Ukraine International Airlines Flight 752 crash
Hours following the initial missile attacks on Iraq, and after the U.S. Federal Aviation Administration announced the NOTAM for the region, a Boeing 737-800 crashed shortly after takeoff from Tehran Imam Khomeini International Airport, killing all 176 passengers on board, including at least 130 Iranians. Iranian officials initially said the plane crashed due to technical failures unrelated to the missile attacks. However, they drew skepticism when they refused to allow Boeing or U.S. aviation officials access to the black boxes.
On 11 January, after The New York Times obtained and published video showing the moment the aircraft was hit by an Iranian missile, Iran admitted to having shot down the plane due to human error, claiming their military mistook the plane for a "hostile target". A wave of anti-government protests emerged across Iran in response to the perceived cover-up, with some demanding the Ayatollah to resign. U.S. President Trump tweeted support for the protesters in English and in Farsi. British ambassador to Iran Robert Macaire was arrested and held in custody for more than an hour after attending a gathering at Tehran's Amirkabir University of Technology. According to Tasnim News Agency, he was arrested for "suspicion of organising, provoking and directing radical actions". UK foreign secretary Dominic Raab called the ambassador's arrest "a flagrant violation of international law".
On 8 January, Ali Khamenei, the Supreme Leader of Iran, said military actions are not enough and that the "corruptive presence" of the United States in the Middle East must be ended. Khameini also described the attacks as a "slap in the face" to the U.S. Khamenei later reiterated this during a Friday sermon on 17 January, describing the attack as showing that "Iran has the power to give such a slap to a world power shows the hand of God".
After the attack, Iran's foreign minister Javad Zarif tweeted "Iran took & concluded proportionate measures in self-defense under Article 51 of UN Charter targeting base from which cowardly armed attack against our citizens & senior officials were launched. We do not seek escalation or war, but will defend ourselves against any aggression."
European Union leaders urged Trump, both in public and in private, not to give a military response. British Prime Minister Boris Johnson denounced the missile attacks on U.S. forces, urging Iran to avoid further "reckless and dangerous" strikes. In the U.S., both Democratic and Republican members of the Senate advised the Trump administration to deescalate its stance with Iran. Senate majority leader Mitch McConnell said, "I believe the President wants to avoid conflict or needless loss of life but he's rightly prepared to protect American lives and interests and I hope Iran's leaders do not miscalculate by questioning our collective will in launching further attacks."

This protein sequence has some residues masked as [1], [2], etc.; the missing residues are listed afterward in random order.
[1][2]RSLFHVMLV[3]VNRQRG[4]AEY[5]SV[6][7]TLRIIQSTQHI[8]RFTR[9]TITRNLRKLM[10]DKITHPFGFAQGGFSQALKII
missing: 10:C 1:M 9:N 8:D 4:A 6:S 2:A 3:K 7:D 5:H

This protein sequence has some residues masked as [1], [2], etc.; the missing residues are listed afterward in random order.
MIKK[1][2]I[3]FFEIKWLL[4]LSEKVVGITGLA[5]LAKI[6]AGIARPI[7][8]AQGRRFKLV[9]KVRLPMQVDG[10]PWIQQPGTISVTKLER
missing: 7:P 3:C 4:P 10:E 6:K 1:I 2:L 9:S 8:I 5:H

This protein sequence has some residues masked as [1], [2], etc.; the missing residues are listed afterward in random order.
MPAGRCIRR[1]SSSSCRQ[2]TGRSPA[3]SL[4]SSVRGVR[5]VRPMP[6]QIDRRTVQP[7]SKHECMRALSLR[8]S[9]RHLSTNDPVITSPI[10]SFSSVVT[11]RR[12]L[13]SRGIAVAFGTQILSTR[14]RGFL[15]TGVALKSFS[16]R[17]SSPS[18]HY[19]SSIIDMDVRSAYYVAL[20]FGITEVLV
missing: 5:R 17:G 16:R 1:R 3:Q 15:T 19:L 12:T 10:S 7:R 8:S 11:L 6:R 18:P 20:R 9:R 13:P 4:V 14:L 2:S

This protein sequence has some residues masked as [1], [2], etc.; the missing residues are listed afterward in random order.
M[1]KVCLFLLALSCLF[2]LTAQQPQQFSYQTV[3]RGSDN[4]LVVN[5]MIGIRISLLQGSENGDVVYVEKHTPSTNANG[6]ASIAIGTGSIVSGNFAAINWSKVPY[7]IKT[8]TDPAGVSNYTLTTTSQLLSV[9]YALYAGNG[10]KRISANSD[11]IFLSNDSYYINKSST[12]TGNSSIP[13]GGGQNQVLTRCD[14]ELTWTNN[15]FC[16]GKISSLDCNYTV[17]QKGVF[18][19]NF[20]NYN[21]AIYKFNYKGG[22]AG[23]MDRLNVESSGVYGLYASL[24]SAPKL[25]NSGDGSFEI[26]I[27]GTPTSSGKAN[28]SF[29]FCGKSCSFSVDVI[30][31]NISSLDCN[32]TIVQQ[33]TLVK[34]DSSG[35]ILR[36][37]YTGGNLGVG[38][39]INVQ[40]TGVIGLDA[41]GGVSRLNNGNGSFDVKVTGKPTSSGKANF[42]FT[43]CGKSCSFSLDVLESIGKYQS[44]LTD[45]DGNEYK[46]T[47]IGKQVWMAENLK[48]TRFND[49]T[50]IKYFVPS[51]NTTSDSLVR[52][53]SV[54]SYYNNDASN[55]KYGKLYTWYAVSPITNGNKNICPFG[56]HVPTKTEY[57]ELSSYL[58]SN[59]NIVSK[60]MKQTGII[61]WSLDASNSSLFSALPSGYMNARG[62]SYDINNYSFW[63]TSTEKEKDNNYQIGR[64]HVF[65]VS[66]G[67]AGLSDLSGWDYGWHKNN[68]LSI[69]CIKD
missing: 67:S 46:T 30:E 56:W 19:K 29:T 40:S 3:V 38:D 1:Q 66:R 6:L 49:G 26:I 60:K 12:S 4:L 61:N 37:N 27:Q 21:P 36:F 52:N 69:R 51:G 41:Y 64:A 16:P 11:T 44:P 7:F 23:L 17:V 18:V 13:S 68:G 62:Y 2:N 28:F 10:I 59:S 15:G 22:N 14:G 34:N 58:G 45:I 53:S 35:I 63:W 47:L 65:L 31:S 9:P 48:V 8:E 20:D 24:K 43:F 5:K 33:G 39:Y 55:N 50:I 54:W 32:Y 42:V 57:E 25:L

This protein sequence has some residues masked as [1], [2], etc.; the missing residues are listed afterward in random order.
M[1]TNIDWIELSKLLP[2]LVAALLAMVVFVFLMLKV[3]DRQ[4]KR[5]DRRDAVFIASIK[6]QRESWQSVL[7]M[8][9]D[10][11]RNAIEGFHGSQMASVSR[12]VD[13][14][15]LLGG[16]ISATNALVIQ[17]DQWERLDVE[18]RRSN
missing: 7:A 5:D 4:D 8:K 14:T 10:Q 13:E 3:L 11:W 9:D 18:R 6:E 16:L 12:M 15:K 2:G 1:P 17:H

On the evening of 8 January, Reuters reported that three Katyusha rockets were launched in Baghdad by unidentified militants, hitting the Green Zone. Shortly after Trump's announcement regarding the 8 January attack, influential cleric Muqtada al-Sadr urged his followers not to conduct any attacks against U.S. elements in Iraq. Sayyid Ali al-Sistani also called for ceasefire on both sides, saying the conflict violated Iraqi sovereignty. However, on 12 January, at least four Iraqi soldiers were injured after seven mortars attacked an airbase in Baghdad that housed U.S. trainers.
Saudi Arabia's Deputy Defense Minister Prince Khalid bin Salman said the kingdom would stand with Iraq and do everything in its power to spare it from the "danger of war and conflict between external parties".
Turkish president Recep Tayyip Erdoğan said during the inauguration of the TurkStream gas pipeline alongside Russian president Vladimir Putin, that "no one has the right to throw the whole region, especially Iraq, into a new ring of fire for the sake of their own interests." He added "the tension between our ally U.S.A. and our neighbor Iran has reached a point that we do not desire at all," while promoting Turkey's diplomatic efforts to defuse the crisis.
Qatar’s Emir Sheikh Tamim bin Hamad Al Thani visited Tehran to discuss the crisis with Iranian President Hassan Rouhani. The Qatari leader said that de-escalation and dialogue were the only means to resolve the crisis and maintain peace. Sheikh Tamim was the first national leader to visit Iran following the death of General Soleimani.